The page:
• Every week The Bachelor must eliminate girl(s) of his choice.
  • The women who The Bachelor wishes to stay will be given a rose
  • When it down to the last 4 women, The Bachelor goes to their hometown to meet their family.
  • Afterward The Bachelor takes the final 2 women to his hometown to meet his family. 
  • The last episode is the final rose ceremony. Where the Bachelor decides which one he wants to marry. Then he will give the final girl a rose and ask her to marry him.
Then they live happily ever after right? ehh...


As I was watching this show I thought to myself "is this really a reflection of dating in real life?" Then I thought probably not. The Bachelor only happens within 6 weeks, and during those 6 weeks they are supposed to find their "true love." Also how likely is it in real life to date 30 different people at the same time. Then decide which one of them is "the one." Out of the previous 20 season of The Bachelor, only 2 couples are still together to this day. Even though the show was interesting to watch,  it doesn't really reflect on how the dating world works.


Though there was one thing that I actually think reflects in the dating world. Was the race subject between one of the women and The Bachelor in season 21. Rachel was African American, she and The Bachelor Nick both discussed the racial conflicts that surround them. That a black person dating a white person or visa verse. I thought that this subject was probably the most realist things that most couples do face in the real world. Especially when dating someone of a different race than yours.


Overall even though The Bachelor is another amusing reality TV show to watch. It's not a real reflection of how the dating world works in the real world.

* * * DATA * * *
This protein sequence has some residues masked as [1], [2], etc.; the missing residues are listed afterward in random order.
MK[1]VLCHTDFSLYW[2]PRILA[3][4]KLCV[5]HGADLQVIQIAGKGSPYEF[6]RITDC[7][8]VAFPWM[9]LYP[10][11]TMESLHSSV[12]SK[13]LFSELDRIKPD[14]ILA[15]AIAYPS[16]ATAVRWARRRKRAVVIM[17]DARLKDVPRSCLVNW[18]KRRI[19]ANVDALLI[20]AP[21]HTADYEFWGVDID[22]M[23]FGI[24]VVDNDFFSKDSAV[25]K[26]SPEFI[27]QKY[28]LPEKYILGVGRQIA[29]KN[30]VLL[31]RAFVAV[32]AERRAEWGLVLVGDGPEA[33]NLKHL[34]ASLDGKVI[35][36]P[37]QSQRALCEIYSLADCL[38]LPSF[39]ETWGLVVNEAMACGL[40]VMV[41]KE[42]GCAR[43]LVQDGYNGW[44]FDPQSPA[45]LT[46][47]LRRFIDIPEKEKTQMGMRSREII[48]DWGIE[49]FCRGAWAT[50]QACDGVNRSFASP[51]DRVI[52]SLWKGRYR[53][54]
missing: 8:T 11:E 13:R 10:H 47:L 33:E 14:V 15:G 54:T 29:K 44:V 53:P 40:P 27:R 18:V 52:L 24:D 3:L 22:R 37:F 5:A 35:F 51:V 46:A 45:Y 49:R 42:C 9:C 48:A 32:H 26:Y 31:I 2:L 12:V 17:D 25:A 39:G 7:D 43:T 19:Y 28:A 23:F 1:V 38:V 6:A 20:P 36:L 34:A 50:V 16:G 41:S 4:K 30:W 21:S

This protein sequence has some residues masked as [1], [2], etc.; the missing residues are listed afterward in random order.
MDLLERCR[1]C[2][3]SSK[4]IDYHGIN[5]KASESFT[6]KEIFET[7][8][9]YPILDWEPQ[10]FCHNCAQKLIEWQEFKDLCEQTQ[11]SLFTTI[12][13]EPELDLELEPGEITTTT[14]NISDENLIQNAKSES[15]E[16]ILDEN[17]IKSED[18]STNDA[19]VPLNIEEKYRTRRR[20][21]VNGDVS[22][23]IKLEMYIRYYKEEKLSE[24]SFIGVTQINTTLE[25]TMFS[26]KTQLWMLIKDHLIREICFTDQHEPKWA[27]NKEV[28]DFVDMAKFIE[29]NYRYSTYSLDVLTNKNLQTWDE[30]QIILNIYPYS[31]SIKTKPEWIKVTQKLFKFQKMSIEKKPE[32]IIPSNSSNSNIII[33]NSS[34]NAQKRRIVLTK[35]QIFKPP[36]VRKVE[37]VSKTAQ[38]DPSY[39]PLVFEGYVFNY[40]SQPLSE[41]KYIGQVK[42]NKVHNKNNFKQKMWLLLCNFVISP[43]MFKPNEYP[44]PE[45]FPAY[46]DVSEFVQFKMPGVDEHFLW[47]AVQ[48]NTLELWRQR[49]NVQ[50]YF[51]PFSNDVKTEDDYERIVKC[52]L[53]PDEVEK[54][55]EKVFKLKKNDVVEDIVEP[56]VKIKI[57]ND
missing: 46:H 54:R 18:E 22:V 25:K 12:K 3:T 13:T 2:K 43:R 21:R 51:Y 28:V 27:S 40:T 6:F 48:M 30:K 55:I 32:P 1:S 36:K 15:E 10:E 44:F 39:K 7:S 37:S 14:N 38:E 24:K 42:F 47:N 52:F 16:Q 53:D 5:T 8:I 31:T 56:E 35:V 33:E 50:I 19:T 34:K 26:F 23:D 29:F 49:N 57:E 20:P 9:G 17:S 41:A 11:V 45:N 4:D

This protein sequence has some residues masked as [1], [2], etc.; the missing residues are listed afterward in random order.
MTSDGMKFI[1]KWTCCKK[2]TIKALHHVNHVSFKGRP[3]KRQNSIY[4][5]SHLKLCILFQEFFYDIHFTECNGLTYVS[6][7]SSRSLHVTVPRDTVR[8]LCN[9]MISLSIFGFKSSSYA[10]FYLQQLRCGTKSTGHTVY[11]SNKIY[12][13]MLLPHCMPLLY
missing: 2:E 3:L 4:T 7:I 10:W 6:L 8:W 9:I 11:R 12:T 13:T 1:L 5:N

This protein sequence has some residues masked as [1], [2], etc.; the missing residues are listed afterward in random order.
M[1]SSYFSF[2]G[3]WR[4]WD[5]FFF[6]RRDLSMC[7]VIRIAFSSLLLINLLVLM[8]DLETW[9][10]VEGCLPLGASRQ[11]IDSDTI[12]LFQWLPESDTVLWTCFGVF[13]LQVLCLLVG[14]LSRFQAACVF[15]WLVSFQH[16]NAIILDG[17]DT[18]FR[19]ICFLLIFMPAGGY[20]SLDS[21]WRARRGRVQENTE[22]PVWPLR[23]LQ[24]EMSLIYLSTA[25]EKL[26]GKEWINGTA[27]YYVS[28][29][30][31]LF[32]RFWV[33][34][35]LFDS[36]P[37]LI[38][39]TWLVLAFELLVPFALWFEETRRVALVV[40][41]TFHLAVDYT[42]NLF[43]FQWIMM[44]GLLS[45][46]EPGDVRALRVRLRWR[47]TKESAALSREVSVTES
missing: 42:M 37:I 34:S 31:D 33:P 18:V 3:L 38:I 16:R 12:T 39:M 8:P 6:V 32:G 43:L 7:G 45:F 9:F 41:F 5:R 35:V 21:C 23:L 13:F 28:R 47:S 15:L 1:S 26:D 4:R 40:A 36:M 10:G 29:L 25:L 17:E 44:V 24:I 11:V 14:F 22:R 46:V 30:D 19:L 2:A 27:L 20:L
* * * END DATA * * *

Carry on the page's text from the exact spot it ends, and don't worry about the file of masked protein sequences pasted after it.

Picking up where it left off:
Discussion:
  1. Have you ever seen "The Bachelor"?
  2. Do you think that "The Bachelor" shows any type of real reflection of the dating world?


The Age of The Memes


In the book Amusing Ourselves to Death, Neil Postman said, "Americans no longer talk to each other, they entertain each other. They do not exchange ideas; they exchange images.", and the more that technology grows the truer this becomes. All our media is made into shorter and shorter time frames, to hold our attention because we want our messages to be short so that we don't have to spend much time on it. It's easy for us to sit through a long movie, but a 75-second long commercial seems torturously long. We've grown accustomed to everything being instant. When we want to know something or find directions to go someplace, or even watch a movie all we have to do is reach into our pocket for our phone. People have become all about the instant gratification of being able to do things quickly.



Lately "binge watching" has become a popular thing to do. With a culture so intent on having media at our fingertips, and in our pockets, it's so easy to over indulge. You don't have to wait week by week for your favorite show to put out a new episode or suffer through the weekly mini-cliffhangers. Personally, I have a few shows that I will only watch by the season to make sure I don't hit an episode with a terrible ending, just a season.


By making our media more accessible, we burn through it more quickly which seems to have led to a sort of decline in content. We have so many TV shows that don't require any thinking to watch, you just plop down and allow yourself to do nothing as the show plays in front of you.  I call these "nothing" shows because they don't have much real content, and you don't do anything while you watch them.  One such show that followed this trend was called Selfie.  It was marketed by ABC as a "retelling" of My Fair Lady. To me felt like another show "for millennials" that didn't understand millennials at all. Eliza is a vapid young woman, who lives for the social media fame. She thinks she's popular, and well loved until something embarrassing happens and everyone avoids her. A coworker named Henry does his best to repair Eliza and give her a more appealing image to gain real acceptance.
Another show The Great Indoors attempts to show the difference between "adults" and "young adults" making fun of a generational gap between a 45-year-old, and a 33-year-old pretending to be a 20 year old. The only plot to this show is Jack, trying to relate to his younger coworkers, and not understanding anything they say or think and finding it difficult to relate to them. Despite being in the "millennial" 20-something age group that this show supposedly represents, I don't relate to the characters either.